To spur economic growth, Jones has proposed cutting taxes, streamlining and downsizing government and reducing or eliminating regulatory and legal reforms in order to create an environment that encourages private investment and job growth.

One issue extremely important to Christine Jones is education. In November, 2015, she was appointed as interim CEO of charter school giant, Great Hearts Academies. There, she has overseen the classical education of more than 13,000 students and 29 schools in Arizona and Texas. Some 98% of graduates of Great Hearts graduates go on to college and university. In her appointment, Great Hearts Chairman and co-founder Jay Heiler said , “Christine Jones has the gifts, the background, the dedication and the knowledge of our organization to advance this process as our interim chief executive.” The January, 2016 Niche rankings recognized Chandler Preparatory Academy as the top performing school in Arizona.

While at GoDaddy, Jones pushed for legislation to protect children from online predators and stopping the sale of drugs by illegal online pharmacies. She has testified before congressional committees on several occasions regarding internet threats and illegal activities.

On cultural issues, Christine Jones has proven herself conservative on such issues as religious freedom, traditional marriage and protecting the sanctity of life. She identifies as an evangelical Christian and is active in her church. She is an ardent and fierce defender of the US Constitution, the Second Amendment and eliminating Common Core.

Should Christine Jones enter the race for CD-5, it will certainly stir up the dynamics of the race. The east valley which is considered by political experts as a stronghold for Mormon candidates, has never elected a woman to congress. Since statehood, Arizona has only sent six women to the US House of Representatives with Martha McSally being the only Republican woman elected in Arizona. (Republican women represent only 5% of the current US House.) The election of Christine Jones in the east valley would set a precedent and hopefully reinvigorate efforts to elect more Republican women to Congress.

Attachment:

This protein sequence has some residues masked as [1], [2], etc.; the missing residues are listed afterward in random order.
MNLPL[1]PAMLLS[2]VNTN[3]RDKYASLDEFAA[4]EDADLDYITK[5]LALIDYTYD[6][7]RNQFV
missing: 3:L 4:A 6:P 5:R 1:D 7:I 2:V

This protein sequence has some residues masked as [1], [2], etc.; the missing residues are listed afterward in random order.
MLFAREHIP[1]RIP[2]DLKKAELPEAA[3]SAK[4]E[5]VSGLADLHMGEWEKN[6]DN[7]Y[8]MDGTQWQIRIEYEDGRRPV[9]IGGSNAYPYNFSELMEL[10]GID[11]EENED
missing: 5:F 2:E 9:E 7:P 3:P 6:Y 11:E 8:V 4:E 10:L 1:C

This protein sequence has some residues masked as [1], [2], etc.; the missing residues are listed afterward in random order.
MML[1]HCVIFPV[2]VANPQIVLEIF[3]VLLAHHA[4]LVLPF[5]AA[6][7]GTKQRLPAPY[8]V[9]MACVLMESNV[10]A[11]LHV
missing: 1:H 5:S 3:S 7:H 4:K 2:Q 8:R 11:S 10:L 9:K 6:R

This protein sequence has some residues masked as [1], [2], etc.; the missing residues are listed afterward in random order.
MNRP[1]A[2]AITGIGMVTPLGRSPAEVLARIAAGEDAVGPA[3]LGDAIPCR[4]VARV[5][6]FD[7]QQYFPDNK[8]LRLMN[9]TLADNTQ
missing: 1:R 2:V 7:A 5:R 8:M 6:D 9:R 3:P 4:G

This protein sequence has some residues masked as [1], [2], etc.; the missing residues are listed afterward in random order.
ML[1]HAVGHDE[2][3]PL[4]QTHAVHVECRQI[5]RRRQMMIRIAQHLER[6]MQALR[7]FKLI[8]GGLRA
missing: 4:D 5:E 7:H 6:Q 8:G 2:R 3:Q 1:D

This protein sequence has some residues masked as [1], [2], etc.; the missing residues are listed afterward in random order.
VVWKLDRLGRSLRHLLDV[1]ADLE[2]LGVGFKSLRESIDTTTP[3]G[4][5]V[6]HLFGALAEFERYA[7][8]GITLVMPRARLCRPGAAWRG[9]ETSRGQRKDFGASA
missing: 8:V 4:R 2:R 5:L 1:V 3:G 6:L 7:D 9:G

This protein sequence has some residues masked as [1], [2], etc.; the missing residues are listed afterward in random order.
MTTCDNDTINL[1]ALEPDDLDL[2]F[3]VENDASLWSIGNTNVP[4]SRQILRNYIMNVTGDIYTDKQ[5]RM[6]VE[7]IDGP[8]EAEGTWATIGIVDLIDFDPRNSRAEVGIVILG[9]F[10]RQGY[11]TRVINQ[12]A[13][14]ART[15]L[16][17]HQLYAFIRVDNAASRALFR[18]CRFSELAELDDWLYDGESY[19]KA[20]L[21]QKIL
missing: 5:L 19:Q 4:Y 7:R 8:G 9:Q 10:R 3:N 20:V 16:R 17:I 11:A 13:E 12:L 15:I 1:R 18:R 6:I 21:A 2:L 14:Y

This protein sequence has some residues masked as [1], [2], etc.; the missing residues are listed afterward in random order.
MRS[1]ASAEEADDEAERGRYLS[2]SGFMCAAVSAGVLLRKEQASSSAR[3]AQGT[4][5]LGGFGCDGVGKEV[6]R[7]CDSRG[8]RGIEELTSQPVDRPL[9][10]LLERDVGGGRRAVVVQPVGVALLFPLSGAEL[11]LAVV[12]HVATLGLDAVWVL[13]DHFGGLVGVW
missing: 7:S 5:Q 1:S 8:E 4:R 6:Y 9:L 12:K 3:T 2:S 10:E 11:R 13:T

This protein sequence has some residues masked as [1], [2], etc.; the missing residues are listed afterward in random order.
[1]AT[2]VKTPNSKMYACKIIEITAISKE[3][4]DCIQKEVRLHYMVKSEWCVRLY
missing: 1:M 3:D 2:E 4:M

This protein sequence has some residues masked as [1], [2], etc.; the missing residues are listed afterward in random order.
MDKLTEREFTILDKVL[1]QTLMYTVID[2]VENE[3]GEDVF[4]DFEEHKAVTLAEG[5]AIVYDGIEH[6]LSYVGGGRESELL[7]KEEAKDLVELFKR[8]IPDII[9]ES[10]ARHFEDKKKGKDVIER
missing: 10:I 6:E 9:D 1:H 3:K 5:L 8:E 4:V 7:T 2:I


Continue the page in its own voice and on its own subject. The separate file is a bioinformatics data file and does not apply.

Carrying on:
Jones will likely make an announcement very soon as urgency increases to collect petition signatures for the August ballot. Her opponents should not underestimate her ability to change the entire formula of winning in east valley politics given her tested campaign experience, her ability to communicate conservative values and voters’ anger to overthrow a system of politics as usual.

Christine Jones has challenged and overcome the status quo throughout her life. Winning the 5th congressional district may very well be her next victory.

Andy Biggs’ Fundraising Struggles in Arizona’s CD-5

By East Valley Evan

Arizona Senate President Andy Biggs has made a lot of noise about the ethics of his campaign. In the weeks since Matt Salmon announced his anointment of Biggs upon vacating his seat in the U.S. House, Biggs has claimed that he is being extremely careful in his fundraising so that no ethical questions can arise over possible conflicts with his current position as Senate President.

But that’s a pretty weak excuse for the low numbers that his campaign is posting. With only $200,000 raised so far (according to Yellow Sheets), $100,000 of which he loaned his campaign from his personal funds, Biggs is clearly struggling to find supporters to fund what will be an expensive and hotly contested campaign.

Some disagree that the number is low, given the short amount of time–a little over a month–since Biggs announced his campaign. But, if we look at the breakdown of those funds, he can only claim $100,000 from outside funds, since he gave the other half to himself. A source close to Biggs claims that this may not be the last of the cash Biggs loans himself, meaning that the Senate President doesn’t plan on increasing his fundraising efforts any time soon.

How long until his money runs out? Currently he’s self-funding 50% of his campaign with plans to keep bleeding his accounts over the coming weeks. Regardless of his personal wealth, achieved by winning a sweepstakes contest, that’s unsustainable. Furthermore, it might be a bad move to brag about the amount of money he is willing to spend to buy the race from money he did not earn.